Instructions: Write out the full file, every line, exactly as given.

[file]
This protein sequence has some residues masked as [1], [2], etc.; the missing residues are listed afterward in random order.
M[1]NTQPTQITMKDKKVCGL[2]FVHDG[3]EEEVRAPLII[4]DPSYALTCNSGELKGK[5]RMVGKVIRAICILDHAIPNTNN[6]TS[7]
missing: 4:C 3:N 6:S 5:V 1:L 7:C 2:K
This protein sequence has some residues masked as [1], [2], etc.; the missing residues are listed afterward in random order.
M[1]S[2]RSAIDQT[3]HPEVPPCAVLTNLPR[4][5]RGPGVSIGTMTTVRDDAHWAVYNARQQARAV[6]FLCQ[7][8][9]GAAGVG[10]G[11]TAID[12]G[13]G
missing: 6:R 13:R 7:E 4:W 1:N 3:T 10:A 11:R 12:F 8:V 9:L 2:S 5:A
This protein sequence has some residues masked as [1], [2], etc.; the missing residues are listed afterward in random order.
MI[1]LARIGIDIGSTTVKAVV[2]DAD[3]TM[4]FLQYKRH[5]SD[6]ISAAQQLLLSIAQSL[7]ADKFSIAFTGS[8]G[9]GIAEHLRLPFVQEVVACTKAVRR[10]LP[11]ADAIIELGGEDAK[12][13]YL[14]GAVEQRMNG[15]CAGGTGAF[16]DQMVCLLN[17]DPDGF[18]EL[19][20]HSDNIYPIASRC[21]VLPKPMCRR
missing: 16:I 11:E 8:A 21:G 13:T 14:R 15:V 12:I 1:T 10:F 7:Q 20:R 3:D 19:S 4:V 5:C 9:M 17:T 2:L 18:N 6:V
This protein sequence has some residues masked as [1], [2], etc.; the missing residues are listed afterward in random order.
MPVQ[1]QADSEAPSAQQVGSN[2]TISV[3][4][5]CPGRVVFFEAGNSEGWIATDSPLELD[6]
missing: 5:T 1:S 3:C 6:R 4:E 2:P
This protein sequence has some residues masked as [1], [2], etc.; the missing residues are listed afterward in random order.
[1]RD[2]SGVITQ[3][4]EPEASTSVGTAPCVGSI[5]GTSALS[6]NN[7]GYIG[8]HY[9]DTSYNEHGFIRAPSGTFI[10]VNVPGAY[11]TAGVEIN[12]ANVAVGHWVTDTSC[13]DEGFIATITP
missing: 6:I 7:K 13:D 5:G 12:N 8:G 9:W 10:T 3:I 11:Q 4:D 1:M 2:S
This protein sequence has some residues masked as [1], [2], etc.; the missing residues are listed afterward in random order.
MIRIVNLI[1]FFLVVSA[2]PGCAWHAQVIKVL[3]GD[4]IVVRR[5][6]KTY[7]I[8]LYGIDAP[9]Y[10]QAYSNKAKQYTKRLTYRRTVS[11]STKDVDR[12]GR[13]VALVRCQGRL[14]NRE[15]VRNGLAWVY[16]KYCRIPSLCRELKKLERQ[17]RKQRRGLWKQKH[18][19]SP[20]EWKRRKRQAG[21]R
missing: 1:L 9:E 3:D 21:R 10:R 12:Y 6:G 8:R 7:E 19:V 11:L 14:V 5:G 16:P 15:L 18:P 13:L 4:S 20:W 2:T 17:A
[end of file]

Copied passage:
This protein sequence has some residues masked as [1], [2], etc.; the missing residues are listed afterward in random order.
M[1]NTQPTQITMKDKKVCGL[2]FVHDG[3]EEEVRAPLII[4]DPSYALTCNSGELKGK[5]RMVGKVIRAICILDHAIPNTNN[6]TS[7]
missing: 4:C 3:N 6:S 5:V 1:L 7:C 2:K
This protein sequence has some residues masked as [1], [2], etc.; the missing residues are listed afterward in random order.
M[1]S[2]RSAIDQT[3]HPEVPPCAVLTNLPR[4][5]RGPGVSIGTMTTVRDDAHWAVYNARQQARAV[6]FLCQ[7][8][9]GAAGVG[10]G[11]TAID[12]G[13]G
missing: 6:R 13:R 7:E 4:W 1:N 3:T 10:A 11:R 12:F 8:V 9:L 2:S 5:A
This protein sequence has some residues masked as [1], [2], etc.; the missing residues are listed afterward in random order.
MI[1]LARIGIDIGSTTVKAVV[2]DAD[3]TM[4]FLQYKRH[5]SD[6]ISAAQQLLLSIAQSL[7]ADKFSIAFTGS[8]G[9]GIAEHLRLPFVQEVVACTKAVRR[10]LP[11]ADAIIELGGEDAK[12][13]YL[14]GAVEQRMNG[15]CAGGTGAF[16]DQMVCLLN[17]DPDGF[18]EL[19][20]HSDNIYPIASRC[21]VLPKPMCRR
missing: 16:I 11:E 8:A 21:G 13:T 14:R 15:V 12:I 1:T 10:F 7:Q 20:R 3:D 19:S 4:V 5:C 9:M 17:T 2:L 18:N 6:V
This protein sequence has some residues masked as [1], [2], etc.; the missing residues are listed afterward in random order.
MPVQ[1]QADSEAPSAQQVGSN[2]TISV[3][4][5]CPGRVVFFEAGNSEGWIATDSPLELD[6]
missing: 5:T 1:S 3:C 6:R 4:E 2:P
This protein sequence has some residues masked as [1], [2], etc.; the missing residues are listed afterward in random order.
[1]RD[2]SGVITQ[3][4]EPEASTSVGTAPCVGSI[5]GTSALS[6]NN[7]GYIG[8]HY[9]DTSYNEHGFIRAPSGTFI[10]VNVPGAY[11]TAGVEIN[12]ANVAVGHWVTDTSC[13]DEGFIATITP
missing: 6:I 7:K 13:D 5:G 12:N 8:G 9:W 10:T 3:I 11:Q 4:D 1:M 2:S
This protein sequence has some residues masked as [1], [2], etc.; the missing residues are listed afterward in random order.
MIRIVNLI[1]FFLVVSA[2]PGCAWHAQVIKVL[3]GD[4]IVVRR[5][6]KTY[7]I[8]LYGIDAP[9]Y[10]QAYSNKAKQYTKRLTYRRTVS[11]STKDVDR[12]GR[13]VALVRCQGRL[14]NRE[15]VRNGLAWVY[16]KYCRIPSLCRELKKLERQ[17]RKQRRGLWKQKH[18][19]SP[20]EWKRRKRQAG[21]R
missing: 1:L 9:E 3:D 21:R 10:R 12:Y 6:G 8:R 7:E 19:V 11:L 14:V 5:G 16:P 15:L 18:P 13:L 4:S 20:W 2:T 17:A